The Tango of Brand Storytelling 

In today's brand landscape, storytelling is about dancing with your customer and pulling on their heartstrings. 

Photo by Terence Wu 

Photo by Terence Wu 

The other week I spoke at a local university to a group of businesses start-ups. They all appeared to have worked hard on their brand tools, and the subject of most interest was their individual brand story. It didn't seem to occur to them that they had one to tell, and that – more importantly – it must be told from the 'outside in'. I explained to them that telling your brands story’s from the outside in is very much like a tango. You must dance with your customer, whisper in their ear, and see their needs – reacting swiftly and genuinely.

Dancing stories are the lifeblood of brands.

Customer insights and brand stories are inextricably linked, especially in today’s digital world. Stories need to be continuously refreshed, spontaneous and full of life. Like tango dancing, no one leads and there is no set structure. Dancers are nimble; their footwork, rhythm and speed react to the mood, music and their partner. This tactic serves itself well to the way in which brands should tell stories today – reacting to their customers' lifestyles, conversations and challenges. In storytelling, it’s okay to follow – as long as you are following your customer.   

The ebb and flow of dancing online. 

In this fast-paced environment, your challenge as a brand is to react and respond to your customers with an appropriate, relevant and interesting story. With the rise of social media, choice and on-the-go lifestyles, stories need to be forever new to capture attention. They need an unexpected quality – a twist – that will make it memorable. Telling truly impactful stories requires a real understanding of the conversations in your customers' community. Take the Airbnb Superbowl commercial from earlier this year. It's a simple yet impactful manifesto shared as a reaction to the political climate in the USA. 

"We believe, no matter who you are, where you're from, who you love, or who you worship, we all belong. The world is more beautiful the more you accept." 

By inserting themselves in this conversation, the #weaccept campaign acknowledges Airbnb's customers' current challenges, and uses the insight to build on their overall brand mission of ‘Belong Anywhere.’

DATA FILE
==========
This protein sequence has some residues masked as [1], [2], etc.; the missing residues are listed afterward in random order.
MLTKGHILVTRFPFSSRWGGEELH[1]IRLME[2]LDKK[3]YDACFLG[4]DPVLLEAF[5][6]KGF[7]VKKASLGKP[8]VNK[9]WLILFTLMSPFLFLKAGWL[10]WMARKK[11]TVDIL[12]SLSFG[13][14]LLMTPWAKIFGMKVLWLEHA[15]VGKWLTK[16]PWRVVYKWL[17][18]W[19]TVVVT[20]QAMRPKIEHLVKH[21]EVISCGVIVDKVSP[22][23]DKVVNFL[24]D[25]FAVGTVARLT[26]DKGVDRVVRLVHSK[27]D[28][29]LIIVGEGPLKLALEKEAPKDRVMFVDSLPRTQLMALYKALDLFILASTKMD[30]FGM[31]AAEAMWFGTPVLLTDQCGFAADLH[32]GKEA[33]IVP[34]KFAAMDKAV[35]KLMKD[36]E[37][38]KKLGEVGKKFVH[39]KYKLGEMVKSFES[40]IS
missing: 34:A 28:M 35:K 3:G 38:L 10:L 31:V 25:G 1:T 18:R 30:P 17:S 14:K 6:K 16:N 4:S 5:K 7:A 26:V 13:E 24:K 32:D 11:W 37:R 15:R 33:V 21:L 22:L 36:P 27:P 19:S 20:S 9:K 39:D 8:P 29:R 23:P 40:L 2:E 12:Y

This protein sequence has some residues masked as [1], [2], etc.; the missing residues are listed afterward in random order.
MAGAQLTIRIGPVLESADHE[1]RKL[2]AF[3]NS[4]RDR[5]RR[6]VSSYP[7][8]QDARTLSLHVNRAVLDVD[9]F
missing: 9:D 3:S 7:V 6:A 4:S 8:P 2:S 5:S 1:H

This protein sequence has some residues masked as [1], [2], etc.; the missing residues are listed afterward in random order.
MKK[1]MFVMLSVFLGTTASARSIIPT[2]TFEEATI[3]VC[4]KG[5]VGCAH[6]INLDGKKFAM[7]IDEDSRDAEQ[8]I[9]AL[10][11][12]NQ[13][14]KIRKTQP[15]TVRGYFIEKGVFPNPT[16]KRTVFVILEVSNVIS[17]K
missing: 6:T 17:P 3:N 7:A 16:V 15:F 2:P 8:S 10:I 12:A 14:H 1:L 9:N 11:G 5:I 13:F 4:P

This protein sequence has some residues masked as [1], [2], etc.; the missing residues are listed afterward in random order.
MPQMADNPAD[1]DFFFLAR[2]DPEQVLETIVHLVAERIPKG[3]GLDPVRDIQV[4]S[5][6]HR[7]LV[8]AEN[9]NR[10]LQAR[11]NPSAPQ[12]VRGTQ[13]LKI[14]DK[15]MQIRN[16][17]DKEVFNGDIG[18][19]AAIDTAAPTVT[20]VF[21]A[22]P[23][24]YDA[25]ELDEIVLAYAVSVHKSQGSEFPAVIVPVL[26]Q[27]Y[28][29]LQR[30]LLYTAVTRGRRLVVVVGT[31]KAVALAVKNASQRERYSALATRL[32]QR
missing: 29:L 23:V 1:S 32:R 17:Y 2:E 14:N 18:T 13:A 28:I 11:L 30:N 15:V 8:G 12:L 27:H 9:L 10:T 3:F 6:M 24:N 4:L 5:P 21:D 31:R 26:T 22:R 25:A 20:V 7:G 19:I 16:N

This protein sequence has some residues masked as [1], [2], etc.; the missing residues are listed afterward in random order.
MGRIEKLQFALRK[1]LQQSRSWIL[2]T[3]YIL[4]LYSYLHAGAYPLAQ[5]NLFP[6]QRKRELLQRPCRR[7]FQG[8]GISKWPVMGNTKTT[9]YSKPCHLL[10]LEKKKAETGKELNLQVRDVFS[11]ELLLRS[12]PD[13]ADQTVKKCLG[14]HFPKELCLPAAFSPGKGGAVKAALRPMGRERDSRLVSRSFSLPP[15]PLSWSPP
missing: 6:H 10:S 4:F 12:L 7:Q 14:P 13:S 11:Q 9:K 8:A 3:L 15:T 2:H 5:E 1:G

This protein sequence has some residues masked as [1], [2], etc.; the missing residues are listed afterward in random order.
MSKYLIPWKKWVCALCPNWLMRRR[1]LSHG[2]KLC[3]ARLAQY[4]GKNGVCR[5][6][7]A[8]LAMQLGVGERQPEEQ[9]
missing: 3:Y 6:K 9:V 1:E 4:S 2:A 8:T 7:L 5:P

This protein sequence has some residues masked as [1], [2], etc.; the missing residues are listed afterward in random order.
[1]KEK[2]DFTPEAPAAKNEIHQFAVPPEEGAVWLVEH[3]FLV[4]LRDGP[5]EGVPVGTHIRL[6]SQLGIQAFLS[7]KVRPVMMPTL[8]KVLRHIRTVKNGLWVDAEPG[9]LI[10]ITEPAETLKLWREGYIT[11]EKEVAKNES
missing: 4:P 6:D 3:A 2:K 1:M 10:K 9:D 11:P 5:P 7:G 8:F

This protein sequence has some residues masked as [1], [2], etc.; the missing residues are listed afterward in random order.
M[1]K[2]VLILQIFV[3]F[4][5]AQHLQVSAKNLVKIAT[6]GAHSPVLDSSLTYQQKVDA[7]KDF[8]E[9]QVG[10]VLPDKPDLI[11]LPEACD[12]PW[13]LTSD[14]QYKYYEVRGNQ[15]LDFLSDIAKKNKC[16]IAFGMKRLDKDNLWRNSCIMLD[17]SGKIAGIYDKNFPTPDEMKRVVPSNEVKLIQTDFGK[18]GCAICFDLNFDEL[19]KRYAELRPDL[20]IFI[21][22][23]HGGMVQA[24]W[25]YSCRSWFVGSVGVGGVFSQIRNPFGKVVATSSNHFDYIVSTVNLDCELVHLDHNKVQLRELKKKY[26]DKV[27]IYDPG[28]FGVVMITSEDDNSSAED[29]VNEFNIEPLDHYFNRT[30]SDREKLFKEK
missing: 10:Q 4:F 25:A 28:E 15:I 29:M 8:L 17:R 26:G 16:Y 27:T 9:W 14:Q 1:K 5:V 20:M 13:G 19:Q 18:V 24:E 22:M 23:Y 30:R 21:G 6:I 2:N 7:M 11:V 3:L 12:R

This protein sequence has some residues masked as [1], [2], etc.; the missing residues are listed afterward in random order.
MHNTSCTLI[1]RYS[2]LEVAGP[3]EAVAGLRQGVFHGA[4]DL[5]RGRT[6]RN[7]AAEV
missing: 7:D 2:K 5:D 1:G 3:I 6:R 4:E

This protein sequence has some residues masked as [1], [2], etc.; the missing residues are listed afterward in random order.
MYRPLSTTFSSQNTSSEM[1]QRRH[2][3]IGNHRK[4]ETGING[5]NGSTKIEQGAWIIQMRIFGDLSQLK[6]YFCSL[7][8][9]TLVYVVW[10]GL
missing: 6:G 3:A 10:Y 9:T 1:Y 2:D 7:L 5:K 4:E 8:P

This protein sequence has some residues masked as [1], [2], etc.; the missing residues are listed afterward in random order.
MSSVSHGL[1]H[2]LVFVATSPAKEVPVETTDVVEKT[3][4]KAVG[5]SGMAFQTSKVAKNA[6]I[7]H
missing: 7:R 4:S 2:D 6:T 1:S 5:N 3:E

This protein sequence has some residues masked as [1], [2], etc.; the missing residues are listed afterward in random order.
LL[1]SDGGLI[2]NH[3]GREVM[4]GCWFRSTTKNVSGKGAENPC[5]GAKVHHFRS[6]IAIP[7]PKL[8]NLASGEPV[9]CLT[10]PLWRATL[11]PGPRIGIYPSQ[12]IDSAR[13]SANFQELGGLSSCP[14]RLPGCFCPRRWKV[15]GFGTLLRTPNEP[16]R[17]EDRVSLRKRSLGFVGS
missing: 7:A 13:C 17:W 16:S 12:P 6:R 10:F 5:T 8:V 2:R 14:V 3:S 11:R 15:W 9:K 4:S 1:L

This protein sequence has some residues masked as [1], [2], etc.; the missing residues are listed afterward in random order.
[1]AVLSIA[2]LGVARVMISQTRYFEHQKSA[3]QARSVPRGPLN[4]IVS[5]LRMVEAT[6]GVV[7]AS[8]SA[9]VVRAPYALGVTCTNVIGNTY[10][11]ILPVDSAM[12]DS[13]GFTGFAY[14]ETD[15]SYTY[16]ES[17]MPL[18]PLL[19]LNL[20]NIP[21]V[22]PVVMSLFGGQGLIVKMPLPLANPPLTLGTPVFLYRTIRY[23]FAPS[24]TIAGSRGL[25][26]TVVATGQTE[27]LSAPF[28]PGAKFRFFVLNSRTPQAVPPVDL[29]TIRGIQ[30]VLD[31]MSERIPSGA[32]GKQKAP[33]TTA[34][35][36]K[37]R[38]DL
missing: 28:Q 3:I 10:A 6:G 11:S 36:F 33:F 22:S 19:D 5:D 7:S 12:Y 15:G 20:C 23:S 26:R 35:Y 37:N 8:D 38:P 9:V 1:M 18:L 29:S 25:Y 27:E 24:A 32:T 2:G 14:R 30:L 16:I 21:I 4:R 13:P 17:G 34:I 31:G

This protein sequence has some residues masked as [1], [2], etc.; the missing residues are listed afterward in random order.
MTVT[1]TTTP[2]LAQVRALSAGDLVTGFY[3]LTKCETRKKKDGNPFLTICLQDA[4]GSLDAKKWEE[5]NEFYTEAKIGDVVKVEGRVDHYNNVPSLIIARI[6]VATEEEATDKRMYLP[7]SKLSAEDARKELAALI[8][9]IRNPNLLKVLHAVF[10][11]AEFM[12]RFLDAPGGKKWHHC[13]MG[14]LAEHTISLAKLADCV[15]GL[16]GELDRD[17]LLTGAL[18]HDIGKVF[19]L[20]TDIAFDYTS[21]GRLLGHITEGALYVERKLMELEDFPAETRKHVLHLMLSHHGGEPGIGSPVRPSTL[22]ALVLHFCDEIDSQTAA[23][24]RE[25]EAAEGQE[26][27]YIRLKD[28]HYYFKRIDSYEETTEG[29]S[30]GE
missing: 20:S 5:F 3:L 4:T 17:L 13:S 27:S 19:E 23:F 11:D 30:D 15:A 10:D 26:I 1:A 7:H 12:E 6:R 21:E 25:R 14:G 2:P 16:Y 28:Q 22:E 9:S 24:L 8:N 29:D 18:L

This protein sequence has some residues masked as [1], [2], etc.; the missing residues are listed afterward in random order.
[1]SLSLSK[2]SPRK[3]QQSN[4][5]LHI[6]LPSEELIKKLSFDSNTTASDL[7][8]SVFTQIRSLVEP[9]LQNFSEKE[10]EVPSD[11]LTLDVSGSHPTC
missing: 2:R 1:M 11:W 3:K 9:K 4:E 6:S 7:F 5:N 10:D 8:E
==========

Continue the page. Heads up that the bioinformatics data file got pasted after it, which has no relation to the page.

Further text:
Photo sourced from Scott Rodgerson on Unsplash

Photo sourced from Scott Rodgerson on Unsplash

How do we construct stories from the outside in?

Creating brand stories from the outside in requires a real understanding of why the customer wants to deal with you. What resonates with them? How does your brand fit into their lives? Looking from the outside – that is, looking at your brand from the customers' perspective – can lead to insightful stories that capture emotion and cause action. Stories that stick are ones that touch a nerve. You need to hook their emotions, yet be genuine about this. What problem are you trying to solve, what's its value to a person, and how would it make them feel? Look for the space in your customers' lifestyle where your brand can play. 

Sourced from the Richards Partners website 

Sourced from the Richards Partners website 

Recently we created an anti-smoking campaign for Counties Manukau Health as the result of an insight-driven research study. The insights provided clear pathways to change a well-known perception in the community – that smoking is ‘cool.’ By looking from the outside, we were able to develop a positive, user-generated Snapchat campaign (in partnership with Motion Sickness Studios). The Snapped Out campaign resonated with the community, and subtly repositioned smoking as unacceptable. 

Tell the stories of people.

If you really listen to your customers, you can leverage their stories to drive your creativity. By analysing how your products and services fit into their lives, you can gain valuable insight into their needs and desires.

In 2013, Google delivered a piece of emotional storytelling that illustrates this point. The story starts with Baldev, a man from Delhi, telling his granddaughter about his childhood friend Yusuf. Baldev hasn't seen Yusuf since the partition of India in 1947; when India and Pakistan became separate countries, their friendship was forced apart. Baldev’s granddaughter arranges for them to meet again on his birthday. Arm's-length stories like this provide a chance to experience a variety of emotions without the risk of those emotions affecting you personally. Wonder, fear, courage or love can be tested out in the minds of customers as they listen to a story. 

Like Google, Baldev and Yusuf show us that a dancing brand story is the greatest tool in the brand box.